Most Liked/Least Liked/Indifferent Toward of 2013


I saw a lot of shows this year, heard a lot of music, and shot a lot of photos. I will now organize some thoughts into a random best/worst list for 2013.
(A couple caveats: My musical taste, while not stagnant since 1998, has only very, very slowly evolved since then. I like instantly catchy records more the “growers.” And most of this list focuses on bands that I saw live in 2013.)

Best Live Shows I Saw (not necessarily ranked in this order):

1. Neutral Milk Hotel @ 40 Watt Club, Athens, GA. October 23. I’d seen Jeff Mangum  several times on his recent solo tour (and once, I’m pretty sure, in the Brooklyn Trader Joe’s), and I thought that would have to be enough, having never seen NMK hotel in the 90s. Since he, at various times, played with all the members of NMH during his solo tour, I figured that would do. I was wrong. Seeing the full band on stage, with added horns, strings, and more, was transcendent. Given that all the members of NMH have stayed active in the years since their last tour over a decade ago, they’re all better musicians, and the resulting shows sounded even better than the records. The horns were in more tune, the arrangements livelier, and Mangum jumped arounds stage in a way that didn’t seem possible when he first emerged from his seclusions.  Of course, he looked like marthon man-era Forrest Gump, but after the initial shock wore off, the show was diving. Plus, given the show’s strict no-camera policy, it was the first show I’d been to in… forever, I guess, that no one even looked at a phone for most of the show. Overall, one of the best concert experiences I’ve had in a long, long time. No bullshit, posturing, or anything. Just a great band playing some great songs, in a great venue. I fully expect the New York crowd to be worse in January. But if you have a chance to see them, do it.

2. Japandroids, Music Hall of Williamsburg, June 7. Just a fantastic live band. The Vancouver duo’s music and live show is just about the only intersection in a Venn diagram of music nerds and frat-boy jock rock (or is that just Canada?). But what an intersection. I don’t think I’ve had a better feeling at a show this year than when Japandroids play “The House That Heaven Built.”

3. Diarrhea Planet/So So Glos @ Mercury Lounge, 8/30/13. Having shot the Bat For Lashes show earlier that night, then walking from Webster Hall all the way past and then back up to Mercury Lounge in 90-degree heat, I was already feeling a bit piqued by the time the late show started around 11PM. But there was no way I was missing this show. I’d heard the buzz at SXSW earlier this year, where a music writer friend of a friend said that Diarrhea Planet, despite their awful name, were NOT to be missed. I didn’t catch them then, so I did not want to miss them now. The record sounds a bit like a mix between the heaviness of Dinosaur Jr. mixed with the attitude and catchiness of Superchunk. And how could I not like a band that features 4 guitarists?  Plus, shredder Marnie Stern jumped on stage for a couple songs. And I don’t know what “It” is, but frontman Jordon Smith has it. Dude’s gonna be a star.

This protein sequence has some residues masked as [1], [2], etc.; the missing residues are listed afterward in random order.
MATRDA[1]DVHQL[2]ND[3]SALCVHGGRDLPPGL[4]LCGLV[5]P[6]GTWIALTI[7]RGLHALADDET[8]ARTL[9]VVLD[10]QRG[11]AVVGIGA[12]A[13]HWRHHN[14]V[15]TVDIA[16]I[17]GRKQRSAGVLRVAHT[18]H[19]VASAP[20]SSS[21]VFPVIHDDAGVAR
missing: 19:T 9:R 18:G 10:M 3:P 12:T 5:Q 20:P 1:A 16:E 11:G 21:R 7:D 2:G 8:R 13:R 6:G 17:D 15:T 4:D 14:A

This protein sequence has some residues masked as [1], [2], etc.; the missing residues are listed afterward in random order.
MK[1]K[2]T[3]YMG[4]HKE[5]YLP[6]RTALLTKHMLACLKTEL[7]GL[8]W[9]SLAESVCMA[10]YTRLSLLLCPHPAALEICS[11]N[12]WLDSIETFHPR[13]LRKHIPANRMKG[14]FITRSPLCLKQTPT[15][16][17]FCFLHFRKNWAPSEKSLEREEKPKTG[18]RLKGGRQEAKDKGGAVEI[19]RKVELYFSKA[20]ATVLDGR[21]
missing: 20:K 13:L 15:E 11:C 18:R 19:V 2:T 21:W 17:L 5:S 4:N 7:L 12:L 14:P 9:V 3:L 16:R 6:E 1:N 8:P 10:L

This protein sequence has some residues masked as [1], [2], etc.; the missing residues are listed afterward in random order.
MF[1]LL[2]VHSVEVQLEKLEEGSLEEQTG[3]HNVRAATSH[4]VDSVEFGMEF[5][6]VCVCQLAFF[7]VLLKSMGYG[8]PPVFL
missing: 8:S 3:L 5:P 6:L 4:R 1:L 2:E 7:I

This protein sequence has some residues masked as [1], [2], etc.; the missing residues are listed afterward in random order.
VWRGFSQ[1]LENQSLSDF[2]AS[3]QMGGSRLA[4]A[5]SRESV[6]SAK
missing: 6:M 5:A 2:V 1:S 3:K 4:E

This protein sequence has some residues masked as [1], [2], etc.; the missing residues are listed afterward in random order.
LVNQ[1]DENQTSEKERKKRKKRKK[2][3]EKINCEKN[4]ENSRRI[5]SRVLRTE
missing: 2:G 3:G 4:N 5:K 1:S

So So Glos were great as well, and both bands jumped on stage to cover the Beastie Boys “(You Gotta) Fight For Your Right” to close out the night.

4. K-Pop night at the SPIN House, SXSW. More like Korean rock than Korean pop. I’d never heard of any of the bands playing the first night of SPIN’s SXSW showcases at Easy Tiger, but I was impressed/intrigued/blown away by the bands that played. Maybe if they were American bands I would have found them to be somewhat generic, but they all seemed so exotic, and played with such energy and vigor, that I couldn’t help but be impressed. The standouts, for me, were Goonam, a sort of goofy quartet playing what I imagine Koreans think SoCal rock should sound like, and 3rd Line Butterfly, a sort of modern Korean take on shoegaze pop.

Some Songs I Liked in 2013

1. Chvrches, “The Mother We Share,” “We Sink”
Saw this band twice in 2013, once at SXSW when I had never heard of them, and once in December after hearing their record several times. They definitely grew in confidence in the 8 months between. I also just discovered that Iain Cook was the guitarist in Aereogramme, one of the many Scottish bands I liked in the late 90s/early 2000s. Anyway, “The Mother We Share” is more instantly catchy, but I think “We Sink” is the overall better song, and probably the one I’ll listen to more a year from now.

2.BOAT, “Inside an Aquarium”
One of my favorite bands of the last five or six years. Just right in my wheelhouse of rock/pop, with just enough 90s indie-rock influence. The record, Pretend to Be Brave, wasn’t my favorite of theirs, but this is definitely, in my opinion, one of their top 5 songs.